• Figure 36
    Figure 36

    Sawing the posts of an armchair like the Wistar example (fig. 3). (Photo, Michelle Williams, Jeffrey Williams Furniture Maker.)

  • Figure 37
    Figure 37

    Laminating the posts of an armchair like the Wistar armchair (fig. 3). (Photo, Michelle Williams, Jeffrey Williams Furniture Maker.)

  • Figure 38
    Figure 38

    Side chair, Philadelphia, Pennsylvania, 1735–1750. Walnut with walnut and yellow pine. H. 42", W. 21 1/4", D. 20 3/4". (Chipstone Foundation; photo, Gavin Ashworth.) The procedural shots left show how the front and side seat rail moldings were cut from the front and sides of the slip seat frame.

  • Figure 39
    Figure 39

    Detail of the seat rail and leg joinery of the armchair illustrated in fig. 3. (Photo, Gavin Ashworth.)

  • Figure 40
    Figure 40

    Wedged through-tenon of an armchair like the Wistar example (fig. 3). (Photo, Michelle Williams, Jeffrey Williams Furniture Maker.)

  • Figure 41
    Figure 41

    Clamping the stiles and crest of an armchair like the Wistar example (fig. 3). (Photo, Michelle Williams, Jeffrey Williams Furniture Maker.)

  • Figure 42
    Figure 42

    Detail showing the shaved crest and right rear stile of the side chair illustrated in fig. 61. (Photo, Gavin Ashworth.)

  • Figure 43
    Figure 43

    Armchair, Philadelphia, Pennsylvania, 1735–1750. Walnut with walnut and yellow pine. Dimensions not recorded. (Courtesy, Caxambas Foundation; photo, Gavin Ashworth.) 

  • Figure 44
    Figure 44

    Armchair, Philadelphia, Pennsylvania, 1735–1750. Walnut with walnut and yellow pine. H. 42 3/4", W. 32 1/4", D. 24". (Courtesy, Dietrich Americana Foundation; photo, Gavin Ashworth.)

  • Figure 45
    Figure 45

    Armchair, Philadelphia, Pennsylvania, 1735–1750. Walnut with yellow pine. H. 41", W. 16 1/4" (seat), D. 18 1/2" (seat). (Courtesy, Metropolitan Museum of Art, Rogers Fund, 1925; Art Resource, NY.)

  • Figure 46
    Figure 46

    Side chair, Philadelphia, Pennsylvania, 1740–1755. Walnut with walnut and yellow pine. H. 42 1/8", W. 20 1/8", D. 18". (Private collection; photo, Gavin Ashworth.)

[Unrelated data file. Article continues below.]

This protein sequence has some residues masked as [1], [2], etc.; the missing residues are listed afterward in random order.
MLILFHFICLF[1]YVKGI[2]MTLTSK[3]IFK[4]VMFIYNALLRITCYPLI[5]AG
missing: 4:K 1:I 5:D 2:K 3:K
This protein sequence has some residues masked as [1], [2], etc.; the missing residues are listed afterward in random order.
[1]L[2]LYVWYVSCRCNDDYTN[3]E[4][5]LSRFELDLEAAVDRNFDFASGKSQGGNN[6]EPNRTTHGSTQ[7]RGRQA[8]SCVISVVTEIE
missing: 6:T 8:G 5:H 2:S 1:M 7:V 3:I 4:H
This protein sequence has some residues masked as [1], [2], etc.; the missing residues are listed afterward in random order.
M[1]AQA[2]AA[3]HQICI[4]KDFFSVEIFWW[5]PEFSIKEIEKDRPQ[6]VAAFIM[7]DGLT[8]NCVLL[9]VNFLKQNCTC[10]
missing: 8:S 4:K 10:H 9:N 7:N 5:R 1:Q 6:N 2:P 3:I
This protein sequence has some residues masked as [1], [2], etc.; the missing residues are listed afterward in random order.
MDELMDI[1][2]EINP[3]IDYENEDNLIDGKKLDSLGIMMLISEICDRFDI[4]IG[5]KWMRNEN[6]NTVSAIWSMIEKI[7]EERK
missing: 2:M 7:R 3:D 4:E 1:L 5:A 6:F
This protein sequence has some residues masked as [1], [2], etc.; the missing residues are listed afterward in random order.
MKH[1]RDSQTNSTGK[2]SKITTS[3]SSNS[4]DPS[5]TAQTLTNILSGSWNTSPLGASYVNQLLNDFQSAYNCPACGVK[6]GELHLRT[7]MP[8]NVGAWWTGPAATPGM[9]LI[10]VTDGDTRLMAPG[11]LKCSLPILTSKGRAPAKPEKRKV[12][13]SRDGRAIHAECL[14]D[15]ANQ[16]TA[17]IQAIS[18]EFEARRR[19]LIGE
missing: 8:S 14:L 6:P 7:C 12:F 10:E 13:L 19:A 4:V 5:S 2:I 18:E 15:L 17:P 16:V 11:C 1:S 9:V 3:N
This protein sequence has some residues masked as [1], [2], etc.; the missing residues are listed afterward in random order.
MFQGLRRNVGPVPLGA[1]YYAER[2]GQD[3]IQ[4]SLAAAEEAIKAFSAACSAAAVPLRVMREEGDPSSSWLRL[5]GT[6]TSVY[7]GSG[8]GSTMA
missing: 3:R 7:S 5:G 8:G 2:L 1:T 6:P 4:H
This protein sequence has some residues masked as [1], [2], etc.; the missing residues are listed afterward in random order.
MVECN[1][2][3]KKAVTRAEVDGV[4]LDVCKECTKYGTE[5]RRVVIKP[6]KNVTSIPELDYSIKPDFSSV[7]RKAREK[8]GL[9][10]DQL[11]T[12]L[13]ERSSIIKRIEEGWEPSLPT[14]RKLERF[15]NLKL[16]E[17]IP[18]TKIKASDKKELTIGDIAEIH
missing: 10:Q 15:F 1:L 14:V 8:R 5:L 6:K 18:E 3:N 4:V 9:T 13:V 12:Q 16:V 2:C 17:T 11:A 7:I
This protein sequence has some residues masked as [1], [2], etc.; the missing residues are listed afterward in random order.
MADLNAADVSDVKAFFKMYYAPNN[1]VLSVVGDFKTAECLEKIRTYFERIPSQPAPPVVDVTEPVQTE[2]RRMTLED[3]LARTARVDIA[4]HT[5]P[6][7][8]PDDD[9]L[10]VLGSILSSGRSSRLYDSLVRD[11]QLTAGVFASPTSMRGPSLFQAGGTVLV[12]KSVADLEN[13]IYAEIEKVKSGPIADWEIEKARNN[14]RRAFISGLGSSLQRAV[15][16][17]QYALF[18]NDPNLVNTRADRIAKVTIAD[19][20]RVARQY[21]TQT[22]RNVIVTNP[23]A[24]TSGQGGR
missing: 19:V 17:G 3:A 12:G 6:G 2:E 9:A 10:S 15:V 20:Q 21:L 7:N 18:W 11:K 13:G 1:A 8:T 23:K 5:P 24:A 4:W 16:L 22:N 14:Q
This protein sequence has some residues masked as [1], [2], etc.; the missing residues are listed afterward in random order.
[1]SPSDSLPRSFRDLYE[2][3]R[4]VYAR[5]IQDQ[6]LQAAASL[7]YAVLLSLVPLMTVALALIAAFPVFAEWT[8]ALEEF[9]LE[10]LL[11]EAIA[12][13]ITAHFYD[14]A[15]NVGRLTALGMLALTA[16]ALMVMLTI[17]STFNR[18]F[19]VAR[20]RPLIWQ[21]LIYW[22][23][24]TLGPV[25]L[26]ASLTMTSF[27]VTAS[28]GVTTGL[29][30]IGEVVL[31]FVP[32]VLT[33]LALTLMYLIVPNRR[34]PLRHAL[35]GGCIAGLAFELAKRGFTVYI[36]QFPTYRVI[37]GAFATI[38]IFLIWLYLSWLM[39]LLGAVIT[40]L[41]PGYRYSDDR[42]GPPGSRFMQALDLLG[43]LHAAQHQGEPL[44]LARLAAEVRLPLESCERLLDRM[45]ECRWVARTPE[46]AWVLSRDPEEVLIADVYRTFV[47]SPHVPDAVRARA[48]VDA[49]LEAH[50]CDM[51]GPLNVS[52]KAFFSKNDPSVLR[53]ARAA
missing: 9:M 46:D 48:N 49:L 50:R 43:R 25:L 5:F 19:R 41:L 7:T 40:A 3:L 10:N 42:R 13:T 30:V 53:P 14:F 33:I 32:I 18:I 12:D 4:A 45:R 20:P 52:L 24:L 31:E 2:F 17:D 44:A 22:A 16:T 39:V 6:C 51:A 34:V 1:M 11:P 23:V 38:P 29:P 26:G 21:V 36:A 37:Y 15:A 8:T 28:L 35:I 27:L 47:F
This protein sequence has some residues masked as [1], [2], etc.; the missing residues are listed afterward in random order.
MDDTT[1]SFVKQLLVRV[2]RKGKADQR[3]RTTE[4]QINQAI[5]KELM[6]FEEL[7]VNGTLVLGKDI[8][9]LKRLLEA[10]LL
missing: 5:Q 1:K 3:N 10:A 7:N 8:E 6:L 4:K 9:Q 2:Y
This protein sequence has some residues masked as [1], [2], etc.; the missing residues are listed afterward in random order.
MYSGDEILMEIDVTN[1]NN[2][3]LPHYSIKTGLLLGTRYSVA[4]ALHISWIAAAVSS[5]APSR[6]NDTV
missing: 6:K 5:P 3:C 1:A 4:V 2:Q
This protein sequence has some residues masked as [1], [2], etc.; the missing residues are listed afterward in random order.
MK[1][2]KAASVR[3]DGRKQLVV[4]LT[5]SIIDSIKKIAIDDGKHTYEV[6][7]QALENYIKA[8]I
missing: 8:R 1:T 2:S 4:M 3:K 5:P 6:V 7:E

• Figure 47
    Figure 47

    Side chair, Philadelphia, Pennsylvania, 1740–1755. Walnut. H. 41". (Private collection; photo, Gavin Ashworth.) 

  • Figure 48
    Figure 48

    Side chair attributed to Edward Wright, Philadelphia, Pennsylvania, 1749 or 1735–1750. H. 40", W. 19 3/4", D. 20 1/2". (Courtesy, Philip Bradley Antiques; photo, Gavin Ashworth.) A label glued to the inner surface of the back rail states that the chair was “[mad]e by Edward Wright, living between Che[stnu]t and Market street in fourth Street, the _0 day of May 1749 Philadelphia, Pa.” Another label glued to the bottom of the front rail reads, “These chairs were the property of Robert Montgomery, (2nd) of Eglinton, Upper Freehold, Monmouth Co. belonged originally to th 2nd. Elisa Lawrence of Chestnut Grove Monmouth Co. New Jersey from whence they were bought [brought] Jonathan.” Although these notations are not period, they are specific enough to suggest that at least part of the information was taken from an earlier document. It is conceivable that Wright was the master of the shop that produced the Wistar armchair, but it is more likely that he worked as an apprentice there and continued to produce chairs identical to those he learned to make during his training.

  • Figure 49
    Figure 49

    Oblique and rear views of the armchair illustrated in fig. 3. (Photo, Gavin Ashworth.)

  • Figure 50
    Figure 50

    Side chair, Philadelphia, Pennsylvania, 1725–1740. Walnut. Dimensions not recorded. (Courtesy, Caxambas Foundation; photo, Gavin Ashworth.) This chair has a solid walnut splat, and none of its components is veneered.

  • Figure 51
    Figure 51

    Settee, Philadelphia, Pennsylvania, 1730–1740. Walnut. H. 45 3/4", W. 56 1/2" (seat), D. 21 1/2" (seat). (Courtesy, Metropolitan Museum of Art, Rogers Fund, 1925; Art Resource, NY.)

  • Figure 52
    Figure 52

    Easy chair, Philadelphia, Pennsylvania, 1730–1740. Walnut with yellow pine. H. 47 1/2", W. 33 3/4", D. 28". (Private collection; photo, Christie’s.)